# Hexclock and Hextime

**Publish date:**Jul 14, 2020

**Last updated:**Jul 24, 2020

There’s a little executable in the quasi console driven “hacking” game Hacknet. If you run hexclock.exe in the game, a small widget appears and changes your HUD’s colour according to the in-game time.

So what did it take to make a web version of the hexclock? I quickly realized that most/all of the single-page “hexclock” apps that I found were variations of setting the colour value of the background using hexadecimal. I learned that there’s a difference between that and actual “hextime”, which is what I started out thinking all of this was. I made an implementation of both: a 24-hour colour-changing “hexclock” like this one, and a “hextime” colour-changing “hexclock”.

THE RESULT (Requires javascript)

In both implementations, the colour values are set the same way. Basically, I get the current time and set the colour accordingly. The first way uses the 24-hour clock: hours for red, minutes for green, and seconds for blue. For example: 12:37:21 would be #123721. This version of the clock only uses base 10 values.

```
//Get the time
let date = new Date();
//Get hours, minutes, and seconds individually and convert to a string
let h = date.getHours().toString();
let m = date.getMinutes().toString();
let s = date.getSeconds().toString();
//Make sure that result is always 6 digits long
if(h.length < 2)
h = '0' + h;
if(m.length < 2)
m = '0' + m;
if(s.length < 2)
s = '0' + s;
//Set background color using time
background.style.backgroundColor = "#" + h + m + s;
```

By far the harder part of this was figuring out how to convert to hextime. As far as I know Javascript doesn’t have a feature for fetching hextime the way that the Date() object fetches standard time. My naive solution was to just use the *num*.toString() method on the current time, and pass it 16 in order to convert the value to hexadecimal. But obviously this just displays the current base ten 24 hour time in hex. I needed a way to actually convert the current time of day from standard time to hex time, then set the colour value.

Another naive solution was to convert each hour/minute/second using the conversion information on this site. However, this again does not account for the structural differences in how each time frame measures a day. According to intuitor.com, hextime evaluates a day as a hexadecimal fraction. For instance, midnight is expressed as .000000, 11:59PM would be expressed as .FFFFFF, and noon would be .800000.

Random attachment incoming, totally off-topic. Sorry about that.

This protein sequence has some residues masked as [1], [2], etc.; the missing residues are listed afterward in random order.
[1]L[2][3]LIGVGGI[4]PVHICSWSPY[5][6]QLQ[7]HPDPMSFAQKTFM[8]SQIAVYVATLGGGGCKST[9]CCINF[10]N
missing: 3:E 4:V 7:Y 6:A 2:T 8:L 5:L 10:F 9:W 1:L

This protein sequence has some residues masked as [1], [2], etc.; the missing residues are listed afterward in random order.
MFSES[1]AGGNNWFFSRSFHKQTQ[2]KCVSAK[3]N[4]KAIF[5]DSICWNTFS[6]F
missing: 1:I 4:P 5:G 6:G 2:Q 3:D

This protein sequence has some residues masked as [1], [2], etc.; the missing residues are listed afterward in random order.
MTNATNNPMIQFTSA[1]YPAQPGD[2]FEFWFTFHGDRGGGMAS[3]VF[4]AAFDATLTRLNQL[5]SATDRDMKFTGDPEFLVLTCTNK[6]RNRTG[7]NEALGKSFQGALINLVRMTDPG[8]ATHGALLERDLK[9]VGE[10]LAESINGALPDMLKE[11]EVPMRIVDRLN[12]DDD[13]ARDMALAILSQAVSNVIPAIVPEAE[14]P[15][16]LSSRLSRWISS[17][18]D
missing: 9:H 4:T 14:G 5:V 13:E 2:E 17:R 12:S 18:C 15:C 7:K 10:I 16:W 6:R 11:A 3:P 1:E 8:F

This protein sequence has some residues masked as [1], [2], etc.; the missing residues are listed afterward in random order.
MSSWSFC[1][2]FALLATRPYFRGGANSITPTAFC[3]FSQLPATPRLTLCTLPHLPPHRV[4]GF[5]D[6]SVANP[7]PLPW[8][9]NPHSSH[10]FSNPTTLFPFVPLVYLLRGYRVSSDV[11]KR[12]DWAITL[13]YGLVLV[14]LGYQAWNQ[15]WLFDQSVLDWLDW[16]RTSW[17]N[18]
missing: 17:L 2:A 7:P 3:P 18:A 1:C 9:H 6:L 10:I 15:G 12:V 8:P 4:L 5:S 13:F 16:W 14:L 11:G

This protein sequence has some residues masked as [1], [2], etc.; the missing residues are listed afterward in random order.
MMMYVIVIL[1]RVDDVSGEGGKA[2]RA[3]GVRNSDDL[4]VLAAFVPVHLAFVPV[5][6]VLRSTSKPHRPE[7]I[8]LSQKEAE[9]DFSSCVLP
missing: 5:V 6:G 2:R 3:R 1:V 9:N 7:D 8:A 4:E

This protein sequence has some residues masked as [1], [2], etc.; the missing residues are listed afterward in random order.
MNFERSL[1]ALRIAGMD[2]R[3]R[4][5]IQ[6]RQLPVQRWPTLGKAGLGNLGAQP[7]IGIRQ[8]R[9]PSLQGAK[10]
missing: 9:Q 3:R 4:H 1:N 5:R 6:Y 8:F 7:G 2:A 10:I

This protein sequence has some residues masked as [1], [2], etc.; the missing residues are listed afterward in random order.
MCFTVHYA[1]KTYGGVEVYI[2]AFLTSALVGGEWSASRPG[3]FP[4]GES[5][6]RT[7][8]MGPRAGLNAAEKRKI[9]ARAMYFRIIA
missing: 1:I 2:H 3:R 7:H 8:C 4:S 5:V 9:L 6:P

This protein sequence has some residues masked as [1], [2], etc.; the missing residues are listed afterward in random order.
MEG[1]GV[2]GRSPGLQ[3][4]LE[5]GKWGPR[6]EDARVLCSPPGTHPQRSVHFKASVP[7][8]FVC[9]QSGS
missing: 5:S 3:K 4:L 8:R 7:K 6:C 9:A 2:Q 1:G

The application needed to mark a point along the axis of the entirety of a day. Both hextime and standard time loop at the start of a new day, so I started there and worked backwards. There are 86400 seconds in a day. Using this range information, I fetch the number of seconds since midnight, and then normalize the value using the seconds range and the hexadecimal range. The hexadecimal range can be any number of values, since a day is always measured in multiples of 16, and just depends on desired resolution (ie. .FFFF, .FFFFF, .FFFFFF). For simplicity’s sake, I take the decimal value of the top end of the hexadecimal range and convert it into hex after the calculations:

.FFFF: 65535

.FFFFF: 1048575

.FFFFFF: 16777215

**The normalization equation I use is:**

result = (b - a) * (x - min(x) / max(x) - min(x)) + a

**where**

x:

seconds since midnight

[a,b]:

range of (hexadecimal) time in a day

[min(x), max(x)]:

range of (standard) seconds in day

Put all together:

```
function hexClock(){
//set background color using result
background.style.backgroundColor = "#" + convert();
}
function convert(){
let normalized = normalize(
secsSinceMidnight(),
decSecondsRange,
hexSecondsRange);
//convert into hex once we have hex time value
let backColour = normalized.toString(16);
return backColour;
}
function secsSinceMidnight(){
let now = new Date();
let then = new Date(now.getFullYear(),
now.getMonth(),
now.getDate(),
0, 0, 0);
let diff = now.getTime() - then.getTime();
//trim off milliseconds
return diff / 1000;
}
function normalize(x, inRange, outRange){
//normalization equation
let normalized = (outRange.max - outRange.min) *
((x - inRange.min) / (inRange.max - inRange.min)) +
outRange.min;
//return rounded value normalized to 1 day hex time axis
return Math.round(normalized);
}
```

All said, I will say that hextime does not produce the most digestable colour palette.